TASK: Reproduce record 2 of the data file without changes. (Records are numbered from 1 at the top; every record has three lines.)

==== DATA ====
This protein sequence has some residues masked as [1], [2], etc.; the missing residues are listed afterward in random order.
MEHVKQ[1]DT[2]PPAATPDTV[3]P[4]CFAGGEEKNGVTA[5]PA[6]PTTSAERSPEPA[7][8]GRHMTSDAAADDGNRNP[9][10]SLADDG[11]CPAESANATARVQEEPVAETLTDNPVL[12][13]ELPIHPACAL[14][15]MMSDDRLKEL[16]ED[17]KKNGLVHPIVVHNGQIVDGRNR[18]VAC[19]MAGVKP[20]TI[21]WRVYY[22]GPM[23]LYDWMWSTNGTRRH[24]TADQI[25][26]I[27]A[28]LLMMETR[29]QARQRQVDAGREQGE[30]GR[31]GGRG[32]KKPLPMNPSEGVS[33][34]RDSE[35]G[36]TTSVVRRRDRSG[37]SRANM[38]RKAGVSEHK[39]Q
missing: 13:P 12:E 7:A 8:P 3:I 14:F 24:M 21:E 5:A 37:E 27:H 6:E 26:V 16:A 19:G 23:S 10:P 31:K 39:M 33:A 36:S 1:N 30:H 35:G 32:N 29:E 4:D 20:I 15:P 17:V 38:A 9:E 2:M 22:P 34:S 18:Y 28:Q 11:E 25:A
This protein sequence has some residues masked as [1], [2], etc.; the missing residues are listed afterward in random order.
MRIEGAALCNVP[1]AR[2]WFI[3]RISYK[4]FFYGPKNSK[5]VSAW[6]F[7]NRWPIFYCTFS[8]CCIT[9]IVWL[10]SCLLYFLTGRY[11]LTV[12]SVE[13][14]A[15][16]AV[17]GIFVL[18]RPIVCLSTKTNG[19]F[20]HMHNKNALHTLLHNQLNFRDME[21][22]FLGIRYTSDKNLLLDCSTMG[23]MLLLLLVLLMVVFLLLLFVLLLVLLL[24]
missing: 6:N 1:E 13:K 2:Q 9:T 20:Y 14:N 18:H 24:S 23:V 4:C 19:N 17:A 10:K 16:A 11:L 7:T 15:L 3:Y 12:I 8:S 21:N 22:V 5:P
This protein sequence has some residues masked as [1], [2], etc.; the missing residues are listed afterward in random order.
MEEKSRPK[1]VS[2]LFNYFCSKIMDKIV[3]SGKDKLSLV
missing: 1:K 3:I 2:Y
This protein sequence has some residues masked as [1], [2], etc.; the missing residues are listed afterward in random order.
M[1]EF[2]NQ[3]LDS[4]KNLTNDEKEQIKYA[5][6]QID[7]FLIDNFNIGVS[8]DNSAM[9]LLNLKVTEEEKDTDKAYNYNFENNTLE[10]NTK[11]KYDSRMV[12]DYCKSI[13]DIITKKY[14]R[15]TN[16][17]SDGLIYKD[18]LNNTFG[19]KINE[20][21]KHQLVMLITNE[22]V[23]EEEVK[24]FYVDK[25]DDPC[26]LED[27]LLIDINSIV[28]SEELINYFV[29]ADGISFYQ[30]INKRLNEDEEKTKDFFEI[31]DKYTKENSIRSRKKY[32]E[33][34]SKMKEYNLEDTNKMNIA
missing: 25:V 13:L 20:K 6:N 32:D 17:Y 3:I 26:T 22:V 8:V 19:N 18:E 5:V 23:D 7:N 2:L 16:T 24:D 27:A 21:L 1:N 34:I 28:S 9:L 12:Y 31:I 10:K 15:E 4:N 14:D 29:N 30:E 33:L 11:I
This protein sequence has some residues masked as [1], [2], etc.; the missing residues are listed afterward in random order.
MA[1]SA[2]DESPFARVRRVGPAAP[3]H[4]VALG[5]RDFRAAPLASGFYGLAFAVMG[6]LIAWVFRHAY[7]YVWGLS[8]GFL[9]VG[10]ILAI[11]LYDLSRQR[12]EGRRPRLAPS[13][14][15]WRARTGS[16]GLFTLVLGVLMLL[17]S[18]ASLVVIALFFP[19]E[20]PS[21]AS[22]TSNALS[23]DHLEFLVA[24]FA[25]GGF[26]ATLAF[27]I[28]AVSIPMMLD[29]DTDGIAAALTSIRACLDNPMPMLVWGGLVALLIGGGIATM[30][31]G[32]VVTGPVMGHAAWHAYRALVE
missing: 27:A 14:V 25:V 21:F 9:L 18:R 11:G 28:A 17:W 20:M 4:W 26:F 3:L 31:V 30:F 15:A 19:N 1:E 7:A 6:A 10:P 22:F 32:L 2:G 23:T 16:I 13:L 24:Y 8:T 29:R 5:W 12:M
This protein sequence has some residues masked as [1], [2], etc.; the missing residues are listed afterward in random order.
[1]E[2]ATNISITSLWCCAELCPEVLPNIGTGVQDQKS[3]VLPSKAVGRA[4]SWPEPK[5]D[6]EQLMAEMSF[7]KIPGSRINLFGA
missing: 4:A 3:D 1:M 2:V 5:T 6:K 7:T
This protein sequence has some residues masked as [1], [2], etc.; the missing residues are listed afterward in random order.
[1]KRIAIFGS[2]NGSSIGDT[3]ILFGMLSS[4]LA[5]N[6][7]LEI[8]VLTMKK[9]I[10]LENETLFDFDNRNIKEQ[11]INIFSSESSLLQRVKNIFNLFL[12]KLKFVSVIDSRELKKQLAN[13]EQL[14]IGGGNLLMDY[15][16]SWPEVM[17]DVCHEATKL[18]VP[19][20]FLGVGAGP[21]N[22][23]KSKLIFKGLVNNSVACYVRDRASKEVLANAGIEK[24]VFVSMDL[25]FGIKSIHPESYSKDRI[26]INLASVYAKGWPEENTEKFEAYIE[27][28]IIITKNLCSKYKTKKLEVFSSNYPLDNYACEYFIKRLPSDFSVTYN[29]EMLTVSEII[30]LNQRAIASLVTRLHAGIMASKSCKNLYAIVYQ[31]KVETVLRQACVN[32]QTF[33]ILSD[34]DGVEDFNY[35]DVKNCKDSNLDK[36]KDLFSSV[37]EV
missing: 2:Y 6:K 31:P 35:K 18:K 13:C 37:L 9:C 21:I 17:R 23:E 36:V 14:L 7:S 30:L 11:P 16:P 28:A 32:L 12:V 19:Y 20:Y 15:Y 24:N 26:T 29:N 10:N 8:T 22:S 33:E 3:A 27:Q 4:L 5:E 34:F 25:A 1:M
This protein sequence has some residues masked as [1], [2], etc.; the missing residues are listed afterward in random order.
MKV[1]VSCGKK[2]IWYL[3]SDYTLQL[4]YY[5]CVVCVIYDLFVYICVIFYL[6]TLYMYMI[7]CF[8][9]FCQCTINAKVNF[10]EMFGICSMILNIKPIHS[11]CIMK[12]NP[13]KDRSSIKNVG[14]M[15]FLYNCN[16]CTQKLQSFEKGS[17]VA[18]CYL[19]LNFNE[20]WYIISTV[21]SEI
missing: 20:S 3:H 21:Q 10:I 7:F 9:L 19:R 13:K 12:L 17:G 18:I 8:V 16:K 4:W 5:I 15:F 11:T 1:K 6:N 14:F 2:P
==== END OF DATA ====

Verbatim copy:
This protein sequence has some residues masked as [1], [2], etc.; the missing residues are listed afterward in random order.
MRIEGAALCNVP[1]AR[2]WFI[3]RISYK[4]FFYGPKNSK[5]VSAW[6]F[7]NRWPIFYCTFS[8]CCIT[9]IVWL[10]SCLLYFLTGRY[11]LTV[12]SVE[13][14]A[15][16]AV[17]GIFVL[18]RPIVCLSTKTNG[19]F[20]HMHNKNALHTLLHNQLNFRDME[21][22]FLGIRYTSDKNLLLDCSTMG[23]MLLLLLVLLMVVFLLLLFVLLLVLLL[24]
missing: 6:N 1:E 13:K 2:Q 9:T 20:Y 14:N 18:H 24:S 23:V 4:C 19:N 17:A 10:K 16:A 11:L 7:T 15:L 3:Y 12:I 8:S 21:N 22:V 5:P